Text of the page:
Finances and Marriage

Air Date: November 28th, 2020

Divorce has been dubbed ‘The Retirement Killer’ for a reason. Almost every time we work with a client who has/is going through a divorce, retirement accounts and the success of their overall financial plans quickly get derailed.  All that great planning that was put in place during their wedded bliss days is up in smoke. Not only are accounts split, but the couple also deals with what can be substantial legal fees leading to the finalization of their breakup. We have never met a couple that planned for these expenses. Yet, divorce rates, somewhere around 50% in America, suggests that planning for these expenses actually makes sense.  But seriously….

While 80% of people get married, 50% of those getting divorced. So how can you better plan? You can start by being better prepared when you get married. Getting married, literally joining another person to become one, is a change that affects many things, including your financial plans.  You are merging what could potentially be two well laid out financial plans – the outcome is mutually beneficial, or it’s not.

Depending on who you ask, many things lead to divorce. Money, however, is likely at the top of the list. Money issues cause stress. Stress chokes off communication. A lack of communication leads to breakdowns in trust. And the result is often divorce.

  1. Talk about money
    1. Money scripts can play a large role in this. Spouses come from different foundations and could have different views on debt, spending & saving
    2. Develop goals together so that you know what you are working towards
    3. Know the goals that each bring to the relationship
  2. Combine expenses
    1. Doesn’t always mean share all accounts – but managing the money should be a joint effort
    2. Make sure that spending and budgeting is clearly defined and understood
  3. Everyone contributes to retirement, not just the breadwinner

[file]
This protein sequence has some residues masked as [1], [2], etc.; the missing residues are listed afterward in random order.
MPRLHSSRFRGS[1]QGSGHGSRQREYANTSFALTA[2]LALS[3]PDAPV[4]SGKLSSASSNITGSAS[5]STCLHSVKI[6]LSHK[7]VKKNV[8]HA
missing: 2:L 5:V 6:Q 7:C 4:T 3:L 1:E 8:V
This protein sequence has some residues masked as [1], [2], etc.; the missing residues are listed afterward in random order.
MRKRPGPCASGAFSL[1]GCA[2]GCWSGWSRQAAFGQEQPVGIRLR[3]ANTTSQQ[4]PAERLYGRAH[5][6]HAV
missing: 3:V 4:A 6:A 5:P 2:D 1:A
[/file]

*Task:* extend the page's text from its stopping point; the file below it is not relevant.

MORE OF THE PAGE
1. If not, you could be missing out on employer match
    2. Teaching good savings habits
    3. Give the sense of “our” vs. “mine”
    4. If you divorce, don’t expect your spouse to make up for what you didn’t save.
  4. Estate Planning
    1. Getting your legal documents in place is overlooked in young marriages, a critical mistake
    2. Make sure estate planning is in place prior to a second marriage especially if children from previous marriages are involved
    3. New assets acquired in joint tenancy will be split with your spouse, which face the potential of being passed down to their children

Wine Wednesday: Simian & Shiraz

Recipe of the Week: Shiraz Sauce

 SHIRAZ SAUCE

  • 1/4 cup Shallots
  • 1/2 cup Shiraz; or other bold red wine
  • 1 cup Beef stock ; (preferably homemade)
  • 2 sprigs Fresh rosemary; (up to 3 sprigs), (optional)
  • 2 sprigs Fresh thyme; (up to 3 sprigs), (optional)
  • 1 tablespoon Tomato paste
  • 1/2 teaspoon Sugar
  • 3 tablespoons Unsalted butter; cold, cut into pieces
  • Salt and freshly ground black pepper to taste

Shiraz Sauce:

After transferring steaks to the oven, melt 1 tablespoon butter in the same skillet with fond leftover from searing the steaks. Add shallots and cook over medium-low heat, stirring, until translucent, about 2 to 3 minutes.

Increase heat to medium-high, add the wine, and bring to a boil. Using a wooden spoon or spatula, stir and scrape to loosen any flavorful browned bits stuck to the skillet and incorporate them into the sauce. When wine is almost gone, add the stock, herbs (if using dry herbs, just a pinch), tomato paste, and sugar, bring to a boil and cook until reaching the sauce consistency you desire. It should be thick enough to coat the back of a regular spoon.

Remove from heat, whisk in remaining 2 tablespoons cold butter until melted and sauce is thickened, smooth, and glossy. Correct seasoning with salt and pepper. Stir in any accumulated juices from the steak plate. Spoon sauce over cooked steaks just before serving.